Explaining how the Sub Air system at the Masters works
CMC Masters

Explaining how the Sub Air system at the Masters works

A photo of a pin flag at the Masters Tournament

If you've watched the Masters Tournament in recent memory, you've no doubt heard about the Sub Air system at Augusta National Golf Club. It's referred to somewhat casually, but the Sub Air system is important in making sure the greens at the home of the Masters can remain as firm and fast as the club would like, almost regardless of the weather conditions.

The Sub Air system is, effectively, an enormous vacuum directly under or near the ground underneath green complexes. The Sub Air system connects to the existing drainage piping system underneath a USGA spec green, and it can suck moisture out of the ground so that water doesn't linger on the greens to slow them down and soften them. When golfers walk on soft and spongy greens, they can also damage them with weight, twisting and the normal wear-and-tear that comes with playing golf.

There are sensors installed in the green complexes to measure moisture and other factors, which superintendents can use to determine when they need to turn on the Sub Air system and suck out water. In a matter of minutes, the Sub Air system can remove moisture and have a green ready to go.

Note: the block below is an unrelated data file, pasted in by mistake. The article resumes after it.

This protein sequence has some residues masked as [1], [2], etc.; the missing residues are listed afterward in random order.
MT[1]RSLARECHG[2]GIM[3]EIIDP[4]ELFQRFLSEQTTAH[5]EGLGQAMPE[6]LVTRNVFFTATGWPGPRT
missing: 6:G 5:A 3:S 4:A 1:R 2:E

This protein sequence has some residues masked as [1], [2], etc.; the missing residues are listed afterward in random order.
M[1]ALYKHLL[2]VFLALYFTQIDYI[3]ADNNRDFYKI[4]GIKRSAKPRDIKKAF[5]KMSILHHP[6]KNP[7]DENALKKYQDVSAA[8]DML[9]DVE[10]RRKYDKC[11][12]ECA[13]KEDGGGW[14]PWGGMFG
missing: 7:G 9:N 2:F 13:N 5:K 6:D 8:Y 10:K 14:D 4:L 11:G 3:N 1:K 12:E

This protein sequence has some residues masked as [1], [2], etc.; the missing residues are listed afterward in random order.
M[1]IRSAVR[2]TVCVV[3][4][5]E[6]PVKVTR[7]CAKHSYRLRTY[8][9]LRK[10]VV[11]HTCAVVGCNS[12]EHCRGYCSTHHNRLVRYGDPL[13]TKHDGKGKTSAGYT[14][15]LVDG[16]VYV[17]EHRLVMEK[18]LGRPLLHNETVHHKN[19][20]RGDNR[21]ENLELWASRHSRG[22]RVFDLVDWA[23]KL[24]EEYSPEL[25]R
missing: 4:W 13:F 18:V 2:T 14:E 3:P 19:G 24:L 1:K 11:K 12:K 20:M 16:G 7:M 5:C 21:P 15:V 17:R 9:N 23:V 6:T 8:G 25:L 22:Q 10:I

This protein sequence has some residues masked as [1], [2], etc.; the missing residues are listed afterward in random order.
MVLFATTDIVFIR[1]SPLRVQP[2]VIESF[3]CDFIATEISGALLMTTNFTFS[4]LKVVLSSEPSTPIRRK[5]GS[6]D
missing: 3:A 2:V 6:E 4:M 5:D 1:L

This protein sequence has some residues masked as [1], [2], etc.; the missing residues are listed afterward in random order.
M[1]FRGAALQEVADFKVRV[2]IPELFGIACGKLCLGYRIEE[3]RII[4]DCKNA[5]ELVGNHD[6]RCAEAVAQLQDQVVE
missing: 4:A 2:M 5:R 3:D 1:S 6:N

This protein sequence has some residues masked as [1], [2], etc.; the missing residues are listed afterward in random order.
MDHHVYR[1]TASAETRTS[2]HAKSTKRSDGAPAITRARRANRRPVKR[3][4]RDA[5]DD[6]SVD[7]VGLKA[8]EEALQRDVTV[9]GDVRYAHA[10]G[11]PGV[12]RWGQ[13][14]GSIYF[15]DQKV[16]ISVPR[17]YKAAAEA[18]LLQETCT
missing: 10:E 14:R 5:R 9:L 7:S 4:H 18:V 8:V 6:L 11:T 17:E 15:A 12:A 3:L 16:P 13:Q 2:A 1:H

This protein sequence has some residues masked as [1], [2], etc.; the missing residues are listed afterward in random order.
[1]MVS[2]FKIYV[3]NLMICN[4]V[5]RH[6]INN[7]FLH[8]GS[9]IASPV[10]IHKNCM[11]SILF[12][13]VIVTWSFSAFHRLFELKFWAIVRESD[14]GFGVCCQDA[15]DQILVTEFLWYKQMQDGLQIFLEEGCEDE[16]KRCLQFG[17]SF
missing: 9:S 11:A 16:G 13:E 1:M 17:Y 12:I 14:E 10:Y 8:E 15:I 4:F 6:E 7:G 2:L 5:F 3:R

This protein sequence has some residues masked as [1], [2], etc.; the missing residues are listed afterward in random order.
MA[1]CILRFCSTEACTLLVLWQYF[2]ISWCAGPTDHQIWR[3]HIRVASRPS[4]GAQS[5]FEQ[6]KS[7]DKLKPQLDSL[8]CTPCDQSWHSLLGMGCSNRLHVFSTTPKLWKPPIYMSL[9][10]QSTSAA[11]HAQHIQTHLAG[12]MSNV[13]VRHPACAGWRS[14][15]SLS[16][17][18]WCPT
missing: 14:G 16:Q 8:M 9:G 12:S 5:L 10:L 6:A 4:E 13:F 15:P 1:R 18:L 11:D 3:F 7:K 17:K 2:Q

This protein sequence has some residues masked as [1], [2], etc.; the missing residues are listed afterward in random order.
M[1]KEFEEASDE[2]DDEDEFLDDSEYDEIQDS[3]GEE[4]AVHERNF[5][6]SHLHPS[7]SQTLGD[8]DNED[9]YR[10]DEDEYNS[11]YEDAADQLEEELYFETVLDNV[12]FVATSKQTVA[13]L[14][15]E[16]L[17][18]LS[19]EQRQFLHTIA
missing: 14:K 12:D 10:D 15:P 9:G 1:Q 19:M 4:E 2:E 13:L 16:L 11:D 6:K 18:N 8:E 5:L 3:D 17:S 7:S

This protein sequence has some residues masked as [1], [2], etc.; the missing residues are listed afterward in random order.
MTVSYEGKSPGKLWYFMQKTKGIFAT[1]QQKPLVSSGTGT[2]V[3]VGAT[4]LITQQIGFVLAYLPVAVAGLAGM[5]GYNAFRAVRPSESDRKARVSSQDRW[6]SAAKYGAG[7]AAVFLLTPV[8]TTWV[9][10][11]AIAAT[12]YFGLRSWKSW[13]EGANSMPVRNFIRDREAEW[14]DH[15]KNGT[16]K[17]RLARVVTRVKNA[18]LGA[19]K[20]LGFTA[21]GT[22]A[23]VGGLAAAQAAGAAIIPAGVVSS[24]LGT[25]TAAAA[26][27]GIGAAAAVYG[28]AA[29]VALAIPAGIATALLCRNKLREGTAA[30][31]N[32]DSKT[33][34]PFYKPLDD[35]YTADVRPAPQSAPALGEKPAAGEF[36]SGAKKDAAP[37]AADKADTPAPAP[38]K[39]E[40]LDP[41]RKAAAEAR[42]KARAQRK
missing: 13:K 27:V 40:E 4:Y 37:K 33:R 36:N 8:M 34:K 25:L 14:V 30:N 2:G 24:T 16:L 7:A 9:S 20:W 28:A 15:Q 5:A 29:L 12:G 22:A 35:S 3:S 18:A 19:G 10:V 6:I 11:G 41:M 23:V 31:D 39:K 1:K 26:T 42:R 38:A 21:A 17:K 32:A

The Sub Air system also does more than just suck out water and air. It also allows superintendents to blow cool air back into the greens to help keep them cool when it's particularly hot outside.

The Sub Air system is a critical tool the team at Augusta National -- and other properties around the world -- can use to make sure their greens are in perfect condition, no matter the weather.

With rain a natural and expected part of the Masters Tournament weather forecast, having the Sub Air system means Augusta National can almost guarantee the first men's major of the year will play as they and their patrons expect.

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Ryan Ballengee

Ryan Ballengee is founder and editor of Golf News Net. He has been writing and broadcasting about golf for nearly 20 years. Ballengee lives in the Washington, D.C. area with his family. He is currently a +2.6 USGA handicap, and he has covered dozens of major championships and professional golf tournaments. He likes writing about golf and making it more accessible by answering the complex questions fans have about the pro game or who want to understand how to play golf better.

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